Personally, I believe the best way to find talent is to hire based on behaviour and potential then develop the skills on the job.
Q. Who has inspired you the most in your career and why?I have had many positive leaders as role models and mentors in my career, but my first and greatest mentor was my mother. She always gave me the belief I could do anything I wanted to do – that there were no barriers, no glass ceilings, no gender bias. There was never any pressure to be the best at school only to be happy, ask questions, learn and explore.
Most importantly she encouraged me to always help others and always be courteous, especially to those less fortunate. I think I have carried this throughout my career. To me, life is not a competition, but a journey and a journey is best travelled with family and friends.
Q. Is there a mindset that you believe HR professionals should do away with?At AccorHotels we do not use the term human resources – after all humans are not a commodity that you can trade off for something else. We are 'talent and culture', and together with the business unit leaders, we are responsible for the attraction, selection, retention and development of talent within the company as well as the custodians of the organisational culture.
Culture is created by continuous behaviours which are either aligned or not aligned to the company values. Our role is to help build the behaviours which support our values and address those which create integrity gaps.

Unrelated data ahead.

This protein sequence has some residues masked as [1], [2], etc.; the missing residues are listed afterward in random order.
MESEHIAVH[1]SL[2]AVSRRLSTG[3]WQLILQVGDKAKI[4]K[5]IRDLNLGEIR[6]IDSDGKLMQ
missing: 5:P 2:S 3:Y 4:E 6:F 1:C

Q. Do you believe there is a thing such as work-life balance?Balance is a hard thing to achieve as it indicates there needs to be an equal equation of time which is often not practical or realistic. I prefer the term work-life harmony. Working in a 24/7 industry, it is difficult to say when work stops and your personal life begins, therefore I prefer to look at how you weave in the things that are important to you in an enjoyable way.
Finding what works for you may be very different – it could be taking time in the middle of the day to see your son in a school play or taking a longer lunch break to meet with an old friend.
Finding what works for you may be very different – it could be taking time in the middle of the day to see your son in a school play or taking a longer lunch break to meet with an old friend, but whatever is important to you it is essential to find a place within your work routine.
Q. What’s on your wish list for the near-future of HR?On my wish list, I would like to see greater diversity in the workplace. We constantly refer to gender balance, but it is more than this: it is about culture, age, abilities, education, nationality, etc. A fully integrated and diverse organisation generates opportunity for learning and innovation, which in turn, creates a dynamic culture which can achieve great things.
In addition, by having diverse leadership it helps to inspire the next generation in terms of the possibilities their future can hold for them – imagine there was no bias and everyone was recognised for their talent and potential.
Photo / Provided